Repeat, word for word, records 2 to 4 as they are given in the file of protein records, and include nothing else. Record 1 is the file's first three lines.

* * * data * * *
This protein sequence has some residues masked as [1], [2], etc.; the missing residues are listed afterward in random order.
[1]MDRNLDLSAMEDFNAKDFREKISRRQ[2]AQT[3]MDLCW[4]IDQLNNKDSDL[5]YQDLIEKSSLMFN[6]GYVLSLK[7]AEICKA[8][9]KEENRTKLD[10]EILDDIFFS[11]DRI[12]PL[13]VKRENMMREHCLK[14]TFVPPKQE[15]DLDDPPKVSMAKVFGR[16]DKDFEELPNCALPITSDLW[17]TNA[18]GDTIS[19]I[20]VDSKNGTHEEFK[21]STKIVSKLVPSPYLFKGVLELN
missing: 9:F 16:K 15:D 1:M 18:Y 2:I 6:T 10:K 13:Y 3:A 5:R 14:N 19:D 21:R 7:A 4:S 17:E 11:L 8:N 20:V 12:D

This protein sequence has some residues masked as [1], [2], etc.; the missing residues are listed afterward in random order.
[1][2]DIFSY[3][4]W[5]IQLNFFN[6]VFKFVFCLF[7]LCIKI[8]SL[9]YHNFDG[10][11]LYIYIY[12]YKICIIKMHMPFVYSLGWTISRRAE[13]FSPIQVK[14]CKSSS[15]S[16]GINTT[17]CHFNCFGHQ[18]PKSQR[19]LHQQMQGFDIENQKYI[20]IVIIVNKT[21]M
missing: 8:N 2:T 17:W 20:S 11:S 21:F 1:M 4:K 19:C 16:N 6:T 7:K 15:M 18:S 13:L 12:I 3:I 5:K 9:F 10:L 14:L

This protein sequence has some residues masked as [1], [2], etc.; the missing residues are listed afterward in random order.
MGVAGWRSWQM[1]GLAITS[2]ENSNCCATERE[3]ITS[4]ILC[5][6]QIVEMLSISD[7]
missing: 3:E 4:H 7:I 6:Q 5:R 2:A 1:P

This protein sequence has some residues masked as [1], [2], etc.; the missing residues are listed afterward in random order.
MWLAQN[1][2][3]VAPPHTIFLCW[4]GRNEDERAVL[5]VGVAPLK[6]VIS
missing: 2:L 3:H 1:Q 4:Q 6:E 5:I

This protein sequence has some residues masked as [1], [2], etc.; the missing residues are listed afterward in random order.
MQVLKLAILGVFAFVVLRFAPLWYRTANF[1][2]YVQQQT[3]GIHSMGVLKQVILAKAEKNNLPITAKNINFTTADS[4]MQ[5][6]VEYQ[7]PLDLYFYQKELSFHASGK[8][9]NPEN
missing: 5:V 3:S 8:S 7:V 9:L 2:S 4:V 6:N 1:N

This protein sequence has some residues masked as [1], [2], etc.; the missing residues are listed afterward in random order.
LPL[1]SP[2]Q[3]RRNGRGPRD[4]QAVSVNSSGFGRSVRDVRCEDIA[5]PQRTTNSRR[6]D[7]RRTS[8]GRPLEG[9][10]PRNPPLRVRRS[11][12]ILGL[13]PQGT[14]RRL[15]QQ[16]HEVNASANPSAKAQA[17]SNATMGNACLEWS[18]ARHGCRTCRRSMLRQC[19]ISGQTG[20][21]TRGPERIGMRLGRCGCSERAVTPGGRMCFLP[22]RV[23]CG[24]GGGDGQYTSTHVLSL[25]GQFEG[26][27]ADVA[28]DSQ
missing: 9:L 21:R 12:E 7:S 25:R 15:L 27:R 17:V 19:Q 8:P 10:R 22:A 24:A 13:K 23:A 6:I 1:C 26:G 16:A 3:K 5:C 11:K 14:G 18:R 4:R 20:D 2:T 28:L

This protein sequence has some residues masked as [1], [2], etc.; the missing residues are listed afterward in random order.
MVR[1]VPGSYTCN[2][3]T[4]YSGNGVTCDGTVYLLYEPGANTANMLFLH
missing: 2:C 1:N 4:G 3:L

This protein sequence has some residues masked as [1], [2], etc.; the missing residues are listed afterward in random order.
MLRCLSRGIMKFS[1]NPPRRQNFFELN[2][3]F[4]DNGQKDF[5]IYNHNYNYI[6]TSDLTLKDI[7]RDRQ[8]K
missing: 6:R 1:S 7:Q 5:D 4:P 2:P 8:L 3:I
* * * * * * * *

This protein sequence has some residues masked as [1], [2], etc.; the missing residues are listed afterward in random order.
[1][2]DIFSY[3][4]W[5]IQLNFFN[6]VFKFVFCLF[7]LCIKI[8]SL[9]YHNFDG[10][11]LYIYIY[12]YKICIIKMHMPFVYSLGWTISRRAE[13]FSPIQVK[14]CKSSS[15]S[16]GINTT[17]CHFNCFGHQ[18]PKSQR[19]LHQQMQGFDIENQKYI[20]IVIIVNKT[21]M
missing: 8:N 2:T 17:W 20:S 11:S 21:F 1:M 4:K 19:C 16:N 6:T 7:K 15:M 18:S 13:L 12:I 3:I 5:K 9:F 10:L 14:L

This protein sequence has some residues masked as [1], [2], etc.; the missing residues are listed afterward in random order.
MGVAGWRSWQM[1]GLAITS[2]ENSNCCATERE[3]ITS[4]ILC[5][6]QIVEMLSISD[7]
missing: 3:E 4:H 7:I 6:Q 5:R 2:A 1:P

This protein sequence has some residues masked as [1], [2], etc.; the missing residues are listed afterward in random order.
MWLAQN[1][2][3]VAPPHTIFLCW[4]GRNEDERAVL[5]VGVAPLK[6]VIS
missing: 2:L 3:H 1:Q 4:Q 6:E 5:I